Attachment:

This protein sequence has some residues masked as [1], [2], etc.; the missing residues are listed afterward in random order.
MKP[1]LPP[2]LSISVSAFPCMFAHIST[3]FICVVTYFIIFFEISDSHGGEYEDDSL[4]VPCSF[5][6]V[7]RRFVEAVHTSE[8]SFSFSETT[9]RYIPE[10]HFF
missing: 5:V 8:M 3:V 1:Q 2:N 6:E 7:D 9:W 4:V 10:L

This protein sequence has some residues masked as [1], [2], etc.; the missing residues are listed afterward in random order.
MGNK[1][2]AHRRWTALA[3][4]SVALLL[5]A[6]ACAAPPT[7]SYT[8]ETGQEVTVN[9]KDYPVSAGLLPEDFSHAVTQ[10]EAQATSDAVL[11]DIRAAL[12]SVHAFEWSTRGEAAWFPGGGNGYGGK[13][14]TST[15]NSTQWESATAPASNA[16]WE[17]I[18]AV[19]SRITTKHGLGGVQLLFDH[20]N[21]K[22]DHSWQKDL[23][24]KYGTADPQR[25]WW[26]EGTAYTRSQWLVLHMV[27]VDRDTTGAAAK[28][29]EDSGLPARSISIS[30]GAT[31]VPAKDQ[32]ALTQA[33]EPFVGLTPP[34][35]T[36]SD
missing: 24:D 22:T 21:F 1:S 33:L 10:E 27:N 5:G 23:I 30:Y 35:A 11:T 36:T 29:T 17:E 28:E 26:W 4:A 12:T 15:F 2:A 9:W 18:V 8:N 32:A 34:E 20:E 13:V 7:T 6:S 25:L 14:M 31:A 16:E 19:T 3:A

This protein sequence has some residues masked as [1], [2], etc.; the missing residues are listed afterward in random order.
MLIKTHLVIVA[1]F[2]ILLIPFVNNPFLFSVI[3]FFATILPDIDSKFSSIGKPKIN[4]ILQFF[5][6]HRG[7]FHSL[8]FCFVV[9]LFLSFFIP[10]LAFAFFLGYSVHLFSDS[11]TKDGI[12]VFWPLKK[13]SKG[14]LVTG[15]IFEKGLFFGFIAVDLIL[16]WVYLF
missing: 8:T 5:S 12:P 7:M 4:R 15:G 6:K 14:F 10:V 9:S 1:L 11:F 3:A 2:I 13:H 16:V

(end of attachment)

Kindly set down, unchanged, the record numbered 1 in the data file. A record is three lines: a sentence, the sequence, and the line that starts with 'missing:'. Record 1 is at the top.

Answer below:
This protein sequence has some residues masked as [1], [2], etc.; the missing residues are listed afterward in random order.
MKP[1]LPP[2]LSISVSAFPCMFAHIST[3]FICVVTYFIIFFEISDSHGGEYEDDSL[4]VPCSF[5][6]V[7]RRFVEAVHTSE[8]SFSFSETT[9]RYIPE[10]HFF
missing: 5:V 8:M 3:V 1:Q 2:N 6:E 7:D 9:W 4:V 10:L